Monday, June 24, 2024

Campaign flags seen Sept. 9. (Photo: Gilbert Mercier via Flickr)

Section 3 of the 14th Amendment to the Constitution simply states:

No person shall be a Senator or Representative in Congress, or elector of President and Vice-President, or hold any office, civil or military, under the United States, or under any State, who, having previously taken an oath, as a member of Congress, or as an officer of the United States, or as a member of any State legislature, or as an executive or judicial officer of any State, to support the Constitution of the United States, shall have engaged in insurrection or rebellion against the same, or given aid or comfort to the enemies thereof. But Congress may by a vote of two-thirds of each House, remove such disability.

Because of this amendment, liberal groups are agitating for state officials to disallow Donald Trump’s name from appearing on ballots in the election for the presidency of the United States.  They believe, as do I, that, at the very least, Trump has “given aid and comfort” to the insurrectionists of Jan. 6, 2021. Several legal scholars including William Baude, Michael Paulsen, Larry Tribe and Michael Luttig have argued that the 14th Amendment applies in Trump’s case and that he is disqualified from serving as president.

There are two points these partisans and scholars have overlooked. There is a distinction between running for office and serving in office – and there is nothing in the 14th Amendment that prohibits a person from running for office. A person may say to themselves: “Even if I win I cannot serve, so why would I bother to run, why would I bother putting my family through all that hassle?”

They might run in the hope that Congress will act on their behalf, because the second ignored point is at the end of the amendment: The prohibition from serving can be removed by a two-thirds vote of each house of Congress.

I wonder if it would be in the best interests of the country to vote now to allow Trump to serve (and run) as long as he disavows the big lie that he won the 2020 election. It would be good for the country if both parties ran on the same set of facts; it would be good for the country if we were to look forward and fight about policies rather than looking back to the past and the 2020 election. Down-ticket candidates could be offered the same deal.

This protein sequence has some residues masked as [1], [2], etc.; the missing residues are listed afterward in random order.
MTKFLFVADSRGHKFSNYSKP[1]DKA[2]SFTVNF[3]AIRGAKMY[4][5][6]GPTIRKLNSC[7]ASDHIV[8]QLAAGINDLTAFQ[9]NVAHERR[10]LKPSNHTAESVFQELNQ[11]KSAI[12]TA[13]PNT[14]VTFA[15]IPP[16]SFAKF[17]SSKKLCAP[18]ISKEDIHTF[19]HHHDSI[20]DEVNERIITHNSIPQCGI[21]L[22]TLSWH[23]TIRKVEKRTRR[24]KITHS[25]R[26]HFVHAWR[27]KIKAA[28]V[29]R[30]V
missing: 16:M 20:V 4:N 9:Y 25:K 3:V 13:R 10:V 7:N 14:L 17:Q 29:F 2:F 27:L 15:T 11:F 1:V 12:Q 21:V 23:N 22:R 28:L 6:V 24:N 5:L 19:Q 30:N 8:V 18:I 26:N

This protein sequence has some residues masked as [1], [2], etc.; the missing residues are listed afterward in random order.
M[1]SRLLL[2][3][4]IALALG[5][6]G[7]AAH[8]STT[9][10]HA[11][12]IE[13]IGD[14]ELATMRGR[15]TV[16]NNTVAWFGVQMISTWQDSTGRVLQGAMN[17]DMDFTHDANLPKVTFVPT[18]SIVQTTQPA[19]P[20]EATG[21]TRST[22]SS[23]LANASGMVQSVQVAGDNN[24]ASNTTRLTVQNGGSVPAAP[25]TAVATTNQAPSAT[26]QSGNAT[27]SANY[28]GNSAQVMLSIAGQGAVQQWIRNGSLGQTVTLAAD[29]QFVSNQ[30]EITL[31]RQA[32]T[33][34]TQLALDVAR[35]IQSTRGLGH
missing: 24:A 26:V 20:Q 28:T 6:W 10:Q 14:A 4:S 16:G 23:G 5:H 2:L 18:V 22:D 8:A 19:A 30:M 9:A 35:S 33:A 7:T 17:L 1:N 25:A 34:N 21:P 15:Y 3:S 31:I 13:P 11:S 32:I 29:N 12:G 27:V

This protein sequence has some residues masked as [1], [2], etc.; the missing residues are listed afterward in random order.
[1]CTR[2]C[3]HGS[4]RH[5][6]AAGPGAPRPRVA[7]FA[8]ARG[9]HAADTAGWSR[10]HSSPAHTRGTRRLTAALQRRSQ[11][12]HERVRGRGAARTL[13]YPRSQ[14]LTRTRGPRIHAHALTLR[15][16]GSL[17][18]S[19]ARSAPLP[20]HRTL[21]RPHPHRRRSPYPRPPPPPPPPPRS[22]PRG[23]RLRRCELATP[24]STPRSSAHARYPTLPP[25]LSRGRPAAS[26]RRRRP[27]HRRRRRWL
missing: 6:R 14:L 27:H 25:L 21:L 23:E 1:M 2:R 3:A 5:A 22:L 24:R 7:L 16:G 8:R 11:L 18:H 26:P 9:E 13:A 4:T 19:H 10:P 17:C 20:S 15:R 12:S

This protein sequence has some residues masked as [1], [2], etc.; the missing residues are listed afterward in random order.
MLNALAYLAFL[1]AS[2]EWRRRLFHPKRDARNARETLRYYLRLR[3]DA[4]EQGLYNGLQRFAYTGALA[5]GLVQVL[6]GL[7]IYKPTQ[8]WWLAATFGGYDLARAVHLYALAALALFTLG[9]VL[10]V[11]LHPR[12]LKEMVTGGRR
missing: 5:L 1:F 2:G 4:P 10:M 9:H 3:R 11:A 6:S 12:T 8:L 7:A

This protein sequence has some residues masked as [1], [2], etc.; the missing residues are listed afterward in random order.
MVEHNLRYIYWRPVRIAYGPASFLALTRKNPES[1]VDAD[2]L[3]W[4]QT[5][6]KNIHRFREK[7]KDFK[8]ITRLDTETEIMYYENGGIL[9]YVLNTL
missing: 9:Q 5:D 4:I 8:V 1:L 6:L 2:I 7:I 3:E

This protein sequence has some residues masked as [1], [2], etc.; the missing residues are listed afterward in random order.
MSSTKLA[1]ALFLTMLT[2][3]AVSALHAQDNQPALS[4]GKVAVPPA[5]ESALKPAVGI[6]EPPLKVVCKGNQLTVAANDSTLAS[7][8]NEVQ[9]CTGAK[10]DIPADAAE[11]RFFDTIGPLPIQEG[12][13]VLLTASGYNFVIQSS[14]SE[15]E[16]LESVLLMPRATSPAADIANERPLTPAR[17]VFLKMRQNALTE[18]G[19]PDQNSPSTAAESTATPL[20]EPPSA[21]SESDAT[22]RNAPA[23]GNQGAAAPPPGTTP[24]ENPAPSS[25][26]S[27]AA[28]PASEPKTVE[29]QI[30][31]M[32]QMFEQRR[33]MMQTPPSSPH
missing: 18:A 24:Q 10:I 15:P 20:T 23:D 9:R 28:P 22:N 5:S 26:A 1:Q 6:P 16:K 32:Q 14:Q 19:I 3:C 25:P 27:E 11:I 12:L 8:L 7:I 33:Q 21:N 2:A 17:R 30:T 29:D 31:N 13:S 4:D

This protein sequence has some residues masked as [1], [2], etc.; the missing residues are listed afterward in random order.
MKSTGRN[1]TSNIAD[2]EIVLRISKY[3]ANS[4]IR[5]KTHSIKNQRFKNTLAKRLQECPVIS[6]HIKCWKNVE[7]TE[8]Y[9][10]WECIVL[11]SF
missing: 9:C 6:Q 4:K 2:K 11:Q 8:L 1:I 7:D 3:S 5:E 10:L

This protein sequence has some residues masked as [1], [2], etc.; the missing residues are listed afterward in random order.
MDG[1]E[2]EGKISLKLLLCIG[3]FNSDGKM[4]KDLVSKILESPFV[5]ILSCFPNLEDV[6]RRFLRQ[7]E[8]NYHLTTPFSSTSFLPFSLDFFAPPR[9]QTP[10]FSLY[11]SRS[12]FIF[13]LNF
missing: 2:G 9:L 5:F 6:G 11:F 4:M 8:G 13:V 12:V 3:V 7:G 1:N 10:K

Alternatively, Congress could do nothing now and reconsider its position after the 2024 election. If Trump loses, it need do nothing. If Trump wins by a landslide, Congress should remove the prohibition on his serving as president. If Trump wins by a narrow margin, Congress will have a difficult decision to make. It will have to choose between saving the country by ignoring the electors and voters versus giving the country over to Trump’s authoritarian populism. I hope it chooses to save the country’s democracy.


Martin G. Evans is a writer in Cambridge whose contributions on managerial and political issues have appeared in The Boston Globe, Cambridge Chronicle, MetroWest Daily News, Providence Journal, Toronto Star, Globe and Mail of Toronto, National Post of Toronto and the former Toronto Financial Post. He has taught at the Rotman School of Management at the University of Toronto, London Business School, George Mason University, Rutgers University and the Harvard School of Public Health.